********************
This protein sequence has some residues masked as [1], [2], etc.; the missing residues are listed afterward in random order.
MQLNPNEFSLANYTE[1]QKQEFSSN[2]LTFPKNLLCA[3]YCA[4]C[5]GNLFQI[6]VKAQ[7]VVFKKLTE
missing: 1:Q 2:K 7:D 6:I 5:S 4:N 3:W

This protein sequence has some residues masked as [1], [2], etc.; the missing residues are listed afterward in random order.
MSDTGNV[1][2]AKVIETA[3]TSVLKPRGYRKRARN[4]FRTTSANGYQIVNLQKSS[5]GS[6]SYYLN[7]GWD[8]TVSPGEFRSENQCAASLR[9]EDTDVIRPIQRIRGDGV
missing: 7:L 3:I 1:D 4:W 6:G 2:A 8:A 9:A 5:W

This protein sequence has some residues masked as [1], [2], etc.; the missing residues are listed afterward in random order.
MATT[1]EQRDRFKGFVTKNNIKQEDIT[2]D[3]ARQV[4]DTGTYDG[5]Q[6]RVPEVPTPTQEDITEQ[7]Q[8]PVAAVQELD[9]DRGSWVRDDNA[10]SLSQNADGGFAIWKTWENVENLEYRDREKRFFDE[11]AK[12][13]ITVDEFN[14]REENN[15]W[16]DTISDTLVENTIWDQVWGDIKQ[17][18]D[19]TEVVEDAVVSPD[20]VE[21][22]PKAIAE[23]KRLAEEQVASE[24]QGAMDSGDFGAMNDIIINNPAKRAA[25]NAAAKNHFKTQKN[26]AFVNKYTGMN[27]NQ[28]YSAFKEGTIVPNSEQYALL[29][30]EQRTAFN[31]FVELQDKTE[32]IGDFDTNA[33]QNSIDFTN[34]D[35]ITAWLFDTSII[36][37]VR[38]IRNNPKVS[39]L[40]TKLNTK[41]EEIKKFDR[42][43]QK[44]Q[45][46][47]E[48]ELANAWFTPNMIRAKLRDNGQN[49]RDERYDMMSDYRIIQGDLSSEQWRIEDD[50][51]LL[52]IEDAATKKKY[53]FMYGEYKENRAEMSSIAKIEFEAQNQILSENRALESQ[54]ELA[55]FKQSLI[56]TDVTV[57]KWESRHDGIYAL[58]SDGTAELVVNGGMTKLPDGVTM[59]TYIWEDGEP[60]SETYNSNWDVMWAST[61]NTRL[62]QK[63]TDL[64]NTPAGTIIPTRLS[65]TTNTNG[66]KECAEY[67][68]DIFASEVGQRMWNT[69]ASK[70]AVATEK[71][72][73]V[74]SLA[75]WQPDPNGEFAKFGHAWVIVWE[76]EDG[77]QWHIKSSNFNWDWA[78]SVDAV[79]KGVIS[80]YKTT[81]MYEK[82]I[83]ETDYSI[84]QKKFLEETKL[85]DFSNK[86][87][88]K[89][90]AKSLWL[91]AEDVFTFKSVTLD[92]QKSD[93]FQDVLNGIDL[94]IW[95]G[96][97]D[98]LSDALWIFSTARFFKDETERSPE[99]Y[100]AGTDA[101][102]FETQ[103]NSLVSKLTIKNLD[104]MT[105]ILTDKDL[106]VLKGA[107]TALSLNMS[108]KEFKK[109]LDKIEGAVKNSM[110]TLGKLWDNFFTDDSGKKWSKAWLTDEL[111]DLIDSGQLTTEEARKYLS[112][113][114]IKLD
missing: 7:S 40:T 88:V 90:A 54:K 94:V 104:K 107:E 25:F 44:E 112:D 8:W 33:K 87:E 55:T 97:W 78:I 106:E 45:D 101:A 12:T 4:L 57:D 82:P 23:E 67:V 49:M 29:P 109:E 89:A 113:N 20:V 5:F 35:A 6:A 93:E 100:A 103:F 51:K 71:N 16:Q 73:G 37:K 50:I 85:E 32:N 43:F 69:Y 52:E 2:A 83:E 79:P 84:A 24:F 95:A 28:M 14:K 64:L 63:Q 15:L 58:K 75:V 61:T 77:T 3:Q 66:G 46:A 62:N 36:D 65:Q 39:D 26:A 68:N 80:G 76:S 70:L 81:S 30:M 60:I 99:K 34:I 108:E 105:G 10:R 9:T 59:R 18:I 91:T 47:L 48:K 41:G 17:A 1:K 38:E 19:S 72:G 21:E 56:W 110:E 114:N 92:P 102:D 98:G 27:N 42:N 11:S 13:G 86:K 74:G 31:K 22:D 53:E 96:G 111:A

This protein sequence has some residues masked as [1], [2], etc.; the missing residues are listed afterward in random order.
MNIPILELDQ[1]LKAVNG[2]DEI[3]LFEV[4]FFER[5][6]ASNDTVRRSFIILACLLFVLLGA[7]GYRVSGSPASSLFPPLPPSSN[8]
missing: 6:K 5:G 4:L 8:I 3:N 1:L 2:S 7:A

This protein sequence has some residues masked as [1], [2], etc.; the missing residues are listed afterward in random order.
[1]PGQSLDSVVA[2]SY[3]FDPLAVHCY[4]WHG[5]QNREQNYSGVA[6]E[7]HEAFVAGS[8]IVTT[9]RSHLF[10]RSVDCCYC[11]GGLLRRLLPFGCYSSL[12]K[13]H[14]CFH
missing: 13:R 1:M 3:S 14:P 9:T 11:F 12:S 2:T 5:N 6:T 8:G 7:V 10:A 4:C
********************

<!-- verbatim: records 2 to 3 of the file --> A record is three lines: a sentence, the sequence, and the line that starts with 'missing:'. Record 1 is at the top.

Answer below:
This protein sequence has some residues masked as [1], [2], etc.; the missing residues are listed afterward in random order.
MSDTGNV[1][2]AKVIETA[3]TSVLKPRGYRKRARN[4]FRTTSANGYQIVNLQKSS[5]GS[6]SYYLN[7]GWD[8]TVSPGEFRSENQCAASLR[9]EDTDVIRPIQRIRGDGV
missing: 7:L 3:I 1:D 4:W 6:G 2:A 8:A 9:A 5:W

This protein sequence has some residues masked as [1], [2], etc.; the missing residues are listed afterward in random order.
MATT[1]EQRDRFKGFVTKNNIKQEDIT[2]D[3]ARQV[4]DTGTYDG[5]Q[6]RVPEVPTPTQEDITEQ[7]Q[8]PVAAVQELD[9]DRGSWVRDDNA[10]SLSQNADGGFAIWKTWENVENLEYRDREKRFFDE[11]AK[12][13]ITVDEFN[14]REENN[15]W[16]DTISDTLVENTIWDQVWGDIKQ[17][18]D[19]TEVVEDAVVSPD[20]VE[21][22]PKAIAE[23]KRLAEEQVASE[24]QGAMDSGDFGAMNDIIINNPAKRAA[25]NAAAKNHFKTQKN[26]AFVNKYTGMN[27]NQ[28]YSAFKEGTIVPNSEQYALL[29][30]EQRTAFN[31]FVELQDKTE[32]IGDFDTNA[33]QNSIDFTN[34]D[35]ITAWLFDTSII[36][37]VR[38]IRNNPKVS[39]L[40]TKLNTK[41]EEIKKFDR[42][43]QK[44]Q[45][46][47]E[48]ELANAWFTPNMIRAKLRDNGQN[49]RDERYDMMSDYRIIQGDLSSEQWRIEDD[50][51]LL[52]IEDAATKKKY[53]FMYGEYKENRAEMSSIAKIEFEAQNQILSENRALESQ[54]ELA[55]FKQSLI[56]TDVTV[57]KWESRHDGIYAL[58]SDGTAELVVNGGMTKLPDGVTM[59]TYIWEDGEP[60]SETYNSNWDVMWAST[61]NTRL[62]QK[63]TDL[64]NTPAGTIIPTRLS[65]TTNTNG[66]KECAEY[67][68]DIFASEVGQRMWNT[69]ASK[70]AVATEK[71][72][73]V[74]SLA[75]WQPDPNGEFAKFGHAWVIVWE[76]EDG[77]QWHIKSSNFNWDWA[78]SVDAV[79]KGVIS[80]YKTT[81]MYEK[82]I[83]ETDYSI[84]QKKFLEETKL[85]DFSNK[86][87][88]K[89][90]AKSLWL[91]AEDVFTFKSVTLD[92]QKSD[93]FQDVLNGIDL[94]IW[95]G[96][97]D[98]LSDALWIFSTARFFKDETERSPE[99]Y[100]AGTDA[101][102]FETQ[103]NSLVSKLTIKNLD[104]MT[105]ILTDKDL[106]VLKGA[107]TALSLNMS[108]KEFKK[109]LDKIEGAVKNSM[110]TLGKLWDNFFTDDSGKKWSKAWLTDEL[111]DLIDSGQLTTEEARKYLS[112][113][114]IKLD
missing: 7:S 40:T 88:V 90:A 54:K 94:V 104:K 107:E 25:F 44:E 112:D 8:W 33:K 87:E 55:T 97:W 78:I 106:E 45:D 101:A 12:T 4:L 57:D 82:P 23:E 67:V 49:M 29:P 109:E 89:A 113:N 20:V 5:F 35:A 6:A 93:E 100:A 103:F 51:K 71:N 16:Q 73:G 37:K 50:I 85:E 32:N 43:F 69:Y 52:E 2:A 83:E 79:P 84:A 24:F 95:A 28:M 14:K 64:L 63:Q 15:L 58:K 75:V 61:T 77:T 3:Q 66:G 46:A 62:N 36:D 65:Q 39:D 26:A 68:N 80:G 76:S 70:L 81:S 30:M 60:I 99:K 34:I 108:E 105:G 10:R 9:T 59:R 18:I 91:T 47:L 48:K 41:G 17:A 1:K 38:E 19:S 72:G 21:E 56:W 110:E 114:N 92:P 102:D 98:G 27:N 42:N 11:S 13:G 86:K 74:G 31:K 22:D 53:E 96:G 111:A